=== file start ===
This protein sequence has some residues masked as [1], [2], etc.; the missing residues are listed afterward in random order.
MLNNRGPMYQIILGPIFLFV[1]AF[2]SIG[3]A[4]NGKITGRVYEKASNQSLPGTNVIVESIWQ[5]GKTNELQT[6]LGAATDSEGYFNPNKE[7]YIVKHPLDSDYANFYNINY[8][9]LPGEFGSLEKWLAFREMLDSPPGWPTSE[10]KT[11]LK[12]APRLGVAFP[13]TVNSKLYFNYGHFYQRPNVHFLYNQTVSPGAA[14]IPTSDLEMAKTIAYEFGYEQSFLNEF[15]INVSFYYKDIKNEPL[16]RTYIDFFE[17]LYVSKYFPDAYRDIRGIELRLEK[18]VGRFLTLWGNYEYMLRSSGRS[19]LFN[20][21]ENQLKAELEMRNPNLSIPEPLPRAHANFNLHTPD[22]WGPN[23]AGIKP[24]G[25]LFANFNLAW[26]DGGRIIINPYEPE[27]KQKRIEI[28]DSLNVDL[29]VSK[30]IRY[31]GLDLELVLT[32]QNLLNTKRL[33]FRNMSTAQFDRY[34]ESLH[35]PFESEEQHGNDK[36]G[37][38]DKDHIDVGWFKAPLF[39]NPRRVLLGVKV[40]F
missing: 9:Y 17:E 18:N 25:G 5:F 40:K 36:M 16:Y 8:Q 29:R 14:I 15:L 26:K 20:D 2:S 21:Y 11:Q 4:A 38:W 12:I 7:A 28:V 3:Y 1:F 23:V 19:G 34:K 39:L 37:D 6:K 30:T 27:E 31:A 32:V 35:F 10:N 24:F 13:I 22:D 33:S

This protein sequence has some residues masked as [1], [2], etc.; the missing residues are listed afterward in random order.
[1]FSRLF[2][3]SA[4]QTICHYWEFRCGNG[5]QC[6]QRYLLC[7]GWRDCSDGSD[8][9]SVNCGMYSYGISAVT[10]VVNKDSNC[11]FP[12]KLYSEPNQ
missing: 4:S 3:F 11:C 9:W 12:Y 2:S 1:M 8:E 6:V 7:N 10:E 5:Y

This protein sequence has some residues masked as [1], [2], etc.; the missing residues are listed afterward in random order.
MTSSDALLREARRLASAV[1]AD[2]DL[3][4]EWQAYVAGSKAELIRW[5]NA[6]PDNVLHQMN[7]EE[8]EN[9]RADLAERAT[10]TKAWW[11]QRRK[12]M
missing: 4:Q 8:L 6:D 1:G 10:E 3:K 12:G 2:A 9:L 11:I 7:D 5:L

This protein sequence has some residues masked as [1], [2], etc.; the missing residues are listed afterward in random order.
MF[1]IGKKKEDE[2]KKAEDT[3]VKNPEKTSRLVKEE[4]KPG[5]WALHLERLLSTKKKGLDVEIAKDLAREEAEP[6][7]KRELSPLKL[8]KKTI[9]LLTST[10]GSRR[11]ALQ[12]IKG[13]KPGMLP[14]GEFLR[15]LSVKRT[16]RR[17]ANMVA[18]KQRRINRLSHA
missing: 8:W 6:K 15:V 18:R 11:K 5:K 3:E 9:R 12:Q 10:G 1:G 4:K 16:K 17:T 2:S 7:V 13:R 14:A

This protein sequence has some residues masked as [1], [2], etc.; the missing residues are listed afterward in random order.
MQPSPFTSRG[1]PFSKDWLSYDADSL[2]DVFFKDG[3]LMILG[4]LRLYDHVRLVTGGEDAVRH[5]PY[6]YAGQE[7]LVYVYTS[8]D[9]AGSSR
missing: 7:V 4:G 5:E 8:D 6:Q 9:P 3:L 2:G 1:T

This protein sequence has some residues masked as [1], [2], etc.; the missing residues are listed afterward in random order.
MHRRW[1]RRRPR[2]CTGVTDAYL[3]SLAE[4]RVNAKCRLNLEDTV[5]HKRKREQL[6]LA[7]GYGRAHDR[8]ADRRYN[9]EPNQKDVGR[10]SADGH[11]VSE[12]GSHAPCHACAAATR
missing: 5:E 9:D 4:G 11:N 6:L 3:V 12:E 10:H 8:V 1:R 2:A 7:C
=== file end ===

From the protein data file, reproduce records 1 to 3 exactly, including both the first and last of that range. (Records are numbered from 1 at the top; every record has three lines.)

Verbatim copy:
This protein sequence has some residues masked as [1], [2], etc.; the missing residues are listed afterward in random order.
MLNNRGPMYQIILGPIFLFV[1]AF[2]SIG[3]A[4]NGKITGRVYEKASNQSLPGTNVIVESIWQ[5]GKTNELQT[6]LGAATDSEGYFNPNKE[7]YIVKHPLDSDYANFYNINY[8][9]LPGEFGSLEKWLAFREMLDSPPGWPTSE[10]KT[11]LK[12]APRLGVAFP[13]TVNSKLYFNYGHFYQRPNVHFLYNQTVSPGAA[14]IPTSDLEMAKTIAYEFGYEQSFLNEF[15]INVSFYYKDIKNEPL[16]RTYIDFFE[17]LYVSKYFPDAYRDIRGIELRLEK[18]VGRFLTLWGNYEYMLRSSGRS[19]LFN[20][21]ENQLKAELEMRNPNLSIPEPLPRAHANFNLHTPD[22]WGPN[23]AGIKP[24]G[25]LFANFNLAW[26]DGGRIIINPYEPE[27]KQKRIEI[28]DSLNVDL[29]VSK[30]IRY[31]GLDLELVLT[32]QNLLNTKRL[33]FRNMSTAQFDRY[34]ESLH[35]PFESEEQHGNDK[36]G[37][38]DKDHIDVGWFKAPLF[39]NPRRVLLGVKV[40]F
missing: 9:Y 17:E 18:N 25:G 5:F 40:K 36:M 16:Y 8:Q 29:R 14:I 15:L 26:K 20:D 2:S 21:Y 11:Q 4:A 38:W 12:I 7:A 28:V 3:Y 1:F 23:V 19:G 34:K 39:L 37:D 6:K 30:T 27:E 31:A 32:V 35:F 10:N 24:F 13:I 22:D 33:S

This protein sequence has some residues masked as [1], [2], etc.; the missing residues are listed afterward in random order.
[1]FSRLF[2][3]SA[4]QTICHYWEFRCGNG[5]QC[6]QRYLLC[7]GWRDCSDGSD[8][9]SVNCGMYSYGISAVT[10]VVNKDSNC[11]FP[12]KLYSEPNQ
missing: 4:S 3:F 11:C 9:W 12:Y 2:S 1:M 8:E 6:V 7:N 10:E 5:Y

This protein sequence has some residues masked as [1], [2], etc.; the missing residues are listed afterward in random order.
MTSSDALLREARRLASAV[1]AD[2]DL[3][4]EWQAYVAGSKAELIRW[5]NA[6]PDNVLHQMN[7]EE[8]EN[9]RADLAERAT[10]TKAWW[11]QRRK[12]M
missing: 4:Q 8:L 6:D 1:G 10:E 3:K 12:G 2:A 9:L 11:I 7:D 5:L